India's Paid News Problem
Image Credit: Liz West

India's Paid News Problem

 
 

Last week, I attended the Ramnath Goenka Awardsfor Excellence in Journalism, in New Delhi. A total of 29 journalists received awards for excellence in a variety of categories, and it was a proud moment for so many to be recognized for their commitment to a profession that remains the fourth pillar of democracy.

But despite this moment of pride, there was also an uncomfortable sense of guilt among the wider fraternity of journalists who turned out in considerable numbers for what is generally known as India’s Pulitzers.

So what were they feeling guilty about? The growing problem of paid news.

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Following last year’s elections in Maharashtra, allegations surfaced that the local media had taken thousands of dollars from politicians in return for publishing favourable news stories about them. And, in a panel discussion at the Ramnath Goenka Awards, executives from India’s leading media accepted the sad truth that such media payments are indeed commonplace today.

Arun Shourie, an eminent journalist and politician from the right wing Bhartiya Janata Party, accused the media of adopting the ‘politics of silence’ over this issue, arguing that broadly speaking, there was little internal debate or introspection among the nation’s media houses. According to Star News CEO Uday Shankar, the main reason is (perhaps not surprisingly) the significant amounts of money that media houses are earning from paid news.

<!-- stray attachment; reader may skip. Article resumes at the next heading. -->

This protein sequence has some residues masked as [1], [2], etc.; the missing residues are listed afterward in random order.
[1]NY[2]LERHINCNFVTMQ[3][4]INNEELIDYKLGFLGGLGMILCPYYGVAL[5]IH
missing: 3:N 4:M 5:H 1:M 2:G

A number of politicians in the audience lambasted journalists for indulging in the practice, challenging them to come clean over an issue that’s doing significant harm to the image of a free press in India. Congress spokesman Abhishek Manu Singhvi, for example, questioned why journalists are generally silent on this pressing issue.

To be fair, senior journalists and media executives present at the awards all agreed that something needed to be done about the issue. But what exactly? Are Indian media houses really going to improve transparency over their revenue sources? And will journalists be allowed to speak out on the issue withoutfear ofbeing victimized?

It’s a sad fact these days that few journalists dare to write the truth about politicians for fear of puttingtheir sources in real physical danger. In addition, media groups ask their journalists to develop a good rapport with politicians and bureaucrats not for the sake of developing good stories, but because of the potential financial and other benefits that such contacts can generate.

An atmosphere of conformism prevailsin the media todayand the angst and ideology of the past—and the commitment to serve society through fearless journalism—havesomehow been diluted in the post liberalization era.

Journalism should befirst a passion then a profession. But with a lack of support from their bosses, for many now it’s just another job.

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